If you’re big on YouTube or Vine or whatever, a startup called FanBread aims to help you make money — specifically by building and monetizing a website of your very own.
The company is only emerging from stealth mode today, but founder and CEO Karl House told me he’s done something similar before, when he served as head of sales and business development at YouTube network Kin Community. At Kin, he worked with the popular YouTube comedy duo Smosh to build its site and “evolve them into a media brand.”
At FanBread, House said he’s turning the successful strategies he saw at Smosh into an “influence accelerator” product.
“We look at influencers very much as a publisher,” he said. “They’ve done the hard work of building a social footprint, but the vast majority of them don’t have an owned-and-operated property.”
But if someone has hundreds of thousands of followers on a social network, is it really that important to drag the audience on their own site? Maybe not, if they just like being popular. But if they want to make money, or even if they’re just aiming to build “a deeper bond with their fans,” then House argued creating a standalone website starts to make sense.
So FanBread offers its own website builder, which House demoed for me. Setting up a site looks pretty straightforward, as does adding your own merchandise, videos (embedded via YouTube), and so on.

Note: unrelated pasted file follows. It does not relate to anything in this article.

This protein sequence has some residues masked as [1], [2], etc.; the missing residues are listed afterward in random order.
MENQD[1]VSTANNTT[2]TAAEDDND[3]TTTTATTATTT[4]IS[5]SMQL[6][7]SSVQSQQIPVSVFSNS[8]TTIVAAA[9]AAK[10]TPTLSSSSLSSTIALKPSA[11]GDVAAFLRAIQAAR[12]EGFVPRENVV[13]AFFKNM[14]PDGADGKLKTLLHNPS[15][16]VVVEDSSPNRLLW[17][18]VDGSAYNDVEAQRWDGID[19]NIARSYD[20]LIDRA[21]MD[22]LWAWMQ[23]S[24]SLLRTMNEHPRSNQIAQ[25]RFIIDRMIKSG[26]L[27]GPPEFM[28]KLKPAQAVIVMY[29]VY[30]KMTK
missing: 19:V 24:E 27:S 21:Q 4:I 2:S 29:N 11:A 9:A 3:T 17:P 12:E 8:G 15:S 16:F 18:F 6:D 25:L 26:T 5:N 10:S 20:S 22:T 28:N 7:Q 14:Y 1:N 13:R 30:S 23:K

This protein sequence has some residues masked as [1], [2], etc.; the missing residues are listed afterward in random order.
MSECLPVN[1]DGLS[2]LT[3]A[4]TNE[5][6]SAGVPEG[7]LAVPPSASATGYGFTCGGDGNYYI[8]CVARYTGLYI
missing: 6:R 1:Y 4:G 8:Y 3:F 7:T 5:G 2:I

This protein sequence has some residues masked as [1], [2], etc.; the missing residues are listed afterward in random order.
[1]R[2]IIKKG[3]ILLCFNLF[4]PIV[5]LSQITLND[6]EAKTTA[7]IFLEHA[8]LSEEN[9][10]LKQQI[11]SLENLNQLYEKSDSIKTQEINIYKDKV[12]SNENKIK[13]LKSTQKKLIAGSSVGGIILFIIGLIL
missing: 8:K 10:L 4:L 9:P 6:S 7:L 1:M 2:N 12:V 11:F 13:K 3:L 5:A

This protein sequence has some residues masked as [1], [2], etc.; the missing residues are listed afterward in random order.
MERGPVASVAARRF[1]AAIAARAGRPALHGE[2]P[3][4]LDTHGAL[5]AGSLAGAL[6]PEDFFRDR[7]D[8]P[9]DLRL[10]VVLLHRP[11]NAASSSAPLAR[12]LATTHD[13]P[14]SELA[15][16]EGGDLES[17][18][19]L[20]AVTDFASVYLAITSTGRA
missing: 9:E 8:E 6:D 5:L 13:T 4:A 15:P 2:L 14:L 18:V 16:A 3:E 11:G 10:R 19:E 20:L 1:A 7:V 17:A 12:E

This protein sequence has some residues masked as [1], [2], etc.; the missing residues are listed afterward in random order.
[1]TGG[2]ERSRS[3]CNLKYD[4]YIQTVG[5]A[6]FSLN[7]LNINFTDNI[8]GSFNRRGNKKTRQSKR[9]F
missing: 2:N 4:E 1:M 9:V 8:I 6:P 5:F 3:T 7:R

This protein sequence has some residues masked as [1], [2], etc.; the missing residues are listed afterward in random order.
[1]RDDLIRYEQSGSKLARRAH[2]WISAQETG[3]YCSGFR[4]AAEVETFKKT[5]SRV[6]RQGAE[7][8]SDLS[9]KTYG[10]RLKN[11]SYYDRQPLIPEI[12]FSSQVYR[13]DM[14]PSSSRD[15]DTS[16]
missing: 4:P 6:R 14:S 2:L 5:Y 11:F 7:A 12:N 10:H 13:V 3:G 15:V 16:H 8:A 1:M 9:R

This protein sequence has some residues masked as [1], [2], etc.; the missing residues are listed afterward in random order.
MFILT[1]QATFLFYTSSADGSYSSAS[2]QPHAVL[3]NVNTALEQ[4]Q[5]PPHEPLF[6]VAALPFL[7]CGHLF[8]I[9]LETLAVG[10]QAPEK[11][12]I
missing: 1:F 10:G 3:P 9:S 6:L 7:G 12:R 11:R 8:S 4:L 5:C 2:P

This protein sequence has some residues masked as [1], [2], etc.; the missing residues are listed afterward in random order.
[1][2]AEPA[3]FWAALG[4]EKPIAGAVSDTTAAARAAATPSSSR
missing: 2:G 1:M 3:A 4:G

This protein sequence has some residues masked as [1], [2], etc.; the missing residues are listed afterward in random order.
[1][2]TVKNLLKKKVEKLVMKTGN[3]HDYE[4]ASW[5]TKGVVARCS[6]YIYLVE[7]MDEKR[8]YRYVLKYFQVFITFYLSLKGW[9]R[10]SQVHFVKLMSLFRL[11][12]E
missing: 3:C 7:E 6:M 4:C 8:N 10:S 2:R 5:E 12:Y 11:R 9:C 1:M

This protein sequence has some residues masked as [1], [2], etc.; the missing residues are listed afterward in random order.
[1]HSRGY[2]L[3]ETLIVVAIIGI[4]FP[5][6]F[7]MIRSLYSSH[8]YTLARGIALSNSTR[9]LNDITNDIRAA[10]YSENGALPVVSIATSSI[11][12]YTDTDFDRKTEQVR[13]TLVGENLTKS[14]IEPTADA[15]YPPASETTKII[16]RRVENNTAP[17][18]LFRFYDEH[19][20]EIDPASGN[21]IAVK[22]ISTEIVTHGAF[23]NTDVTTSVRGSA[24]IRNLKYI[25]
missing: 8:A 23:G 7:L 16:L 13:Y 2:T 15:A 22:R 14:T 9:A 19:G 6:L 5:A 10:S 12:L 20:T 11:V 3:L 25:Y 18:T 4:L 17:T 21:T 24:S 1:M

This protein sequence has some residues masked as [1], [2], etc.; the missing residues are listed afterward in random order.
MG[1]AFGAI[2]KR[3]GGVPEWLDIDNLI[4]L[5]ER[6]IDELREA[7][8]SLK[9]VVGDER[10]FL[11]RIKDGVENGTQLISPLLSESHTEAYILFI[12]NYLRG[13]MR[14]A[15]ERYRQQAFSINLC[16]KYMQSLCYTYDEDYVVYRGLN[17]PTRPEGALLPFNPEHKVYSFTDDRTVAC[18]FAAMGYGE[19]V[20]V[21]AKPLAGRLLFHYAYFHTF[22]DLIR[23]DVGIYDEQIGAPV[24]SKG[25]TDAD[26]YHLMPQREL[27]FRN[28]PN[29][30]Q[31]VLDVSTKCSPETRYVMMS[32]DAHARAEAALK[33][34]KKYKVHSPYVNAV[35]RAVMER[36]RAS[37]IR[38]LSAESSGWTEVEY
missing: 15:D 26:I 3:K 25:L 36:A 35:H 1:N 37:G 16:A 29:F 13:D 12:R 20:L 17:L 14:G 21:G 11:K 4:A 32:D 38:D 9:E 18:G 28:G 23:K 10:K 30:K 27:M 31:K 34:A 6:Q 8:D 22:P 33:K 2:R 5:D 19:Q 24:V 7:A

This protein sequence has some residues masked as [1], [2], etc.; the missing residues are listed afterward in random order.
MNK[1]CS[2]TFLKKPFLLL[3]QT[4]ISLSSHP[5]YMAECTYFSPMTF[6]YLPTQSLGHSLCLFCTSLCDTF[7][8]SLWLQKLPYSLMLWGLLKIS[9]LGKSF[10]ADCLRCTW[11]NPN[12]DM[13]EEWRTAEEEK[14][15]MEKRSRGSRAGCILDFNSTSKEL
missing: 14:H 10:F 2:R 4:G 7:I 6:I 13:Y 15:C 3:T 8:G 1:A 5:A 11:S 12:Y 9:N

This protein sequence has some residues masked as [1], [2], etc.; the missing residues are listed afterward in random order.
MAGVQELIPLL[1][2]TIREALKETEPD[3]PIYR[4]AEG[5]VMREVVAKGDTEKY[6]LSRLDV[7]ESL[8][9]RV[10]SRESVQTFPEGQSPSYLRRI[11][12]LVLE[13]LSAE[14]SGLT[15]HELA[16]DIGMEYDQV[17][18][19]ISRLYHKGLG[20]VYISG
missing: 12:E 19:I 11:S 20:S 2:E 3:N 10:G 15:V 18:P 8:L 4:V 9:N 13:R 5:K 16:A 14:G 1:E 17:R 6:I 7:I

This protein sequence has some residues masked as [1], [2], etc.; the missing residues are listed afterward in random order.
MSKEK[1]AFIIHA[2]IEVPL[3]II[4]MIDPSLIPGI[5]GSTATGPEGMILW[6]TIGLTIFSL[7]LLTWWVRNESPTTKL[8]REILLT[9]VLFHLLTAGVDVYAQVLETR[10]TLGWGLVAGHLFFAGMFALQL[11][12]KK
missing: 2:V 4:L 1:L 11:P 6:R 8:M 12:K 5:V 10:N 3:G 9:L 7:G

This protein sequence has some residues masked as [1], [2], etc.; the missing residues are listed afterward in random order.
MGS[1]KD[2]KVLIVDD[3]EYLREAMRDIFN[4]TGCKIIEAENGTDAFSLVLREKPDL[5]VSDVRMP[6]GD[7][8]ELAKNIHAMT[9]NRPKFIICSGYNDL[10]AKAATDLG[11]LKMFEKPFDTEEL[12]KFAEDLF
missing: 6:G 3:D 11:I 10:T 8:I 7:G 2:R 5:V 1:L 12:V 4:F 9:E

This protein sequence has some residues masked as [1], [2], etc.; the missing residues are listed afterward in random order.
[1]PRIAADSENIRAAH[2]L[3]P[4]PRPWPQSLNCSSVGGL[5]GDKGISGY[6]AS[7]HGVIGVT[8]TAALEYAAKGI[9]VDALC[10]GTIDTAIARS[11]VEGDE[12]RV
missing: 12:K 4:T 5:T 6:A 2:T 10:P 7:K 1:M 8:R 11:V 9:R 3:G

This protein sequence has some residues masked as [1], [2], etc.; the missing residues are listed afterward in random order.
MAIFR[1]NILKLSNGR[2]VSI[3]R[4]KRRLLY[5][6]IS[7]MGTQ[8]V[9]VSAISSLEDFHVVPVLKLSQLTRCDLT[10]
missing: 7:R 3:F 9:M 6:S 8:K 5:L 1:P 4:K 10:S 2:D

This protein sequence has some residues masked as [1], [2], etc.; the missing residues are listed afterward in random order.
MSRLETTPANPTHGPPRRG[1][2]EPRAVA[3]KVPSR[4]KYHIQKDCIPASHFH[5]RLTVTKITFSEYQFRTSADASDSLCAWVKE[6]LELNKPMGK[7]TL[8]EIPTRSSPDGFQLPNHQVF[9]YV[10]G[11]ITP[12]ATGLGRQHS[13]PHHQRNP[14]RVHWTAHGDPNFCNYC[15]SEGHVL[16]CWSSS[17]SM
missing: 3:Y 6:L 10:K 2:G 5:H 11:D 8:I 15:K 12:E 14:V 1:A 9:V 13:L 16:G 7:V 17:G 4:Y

But as House himself acknowledged, there are other site builders out there. More interesting is what FanBread offers on top of that, including a content marketplace where you can find blog posts created by the FanBread team to run on your own site.
“What we’re not trying to do is dupe the fans into thinking all of a sudden, I’m a blogger,” House said, noting that each post comes with proper attribution.
So what’s the point? Well, it gives visitors something to read, something you can use to start a conversation, and something you can post on social networks to increase your engagement. (On the other hand, duplicate content could hurt your Google ranking, which is why these stories are tagged to avoid being crawled by search engines.)
FanBread can also help these influencers make money through native, mobile and video advertising, merchandise sales and affiliate links. Asked about Niche (recently acquired by Twitter) and other social media ad companies, House suggested he aims to build something that’s “truly a platform,” allowing advertisers to work with many more creators and publishers, rather than just a few big names.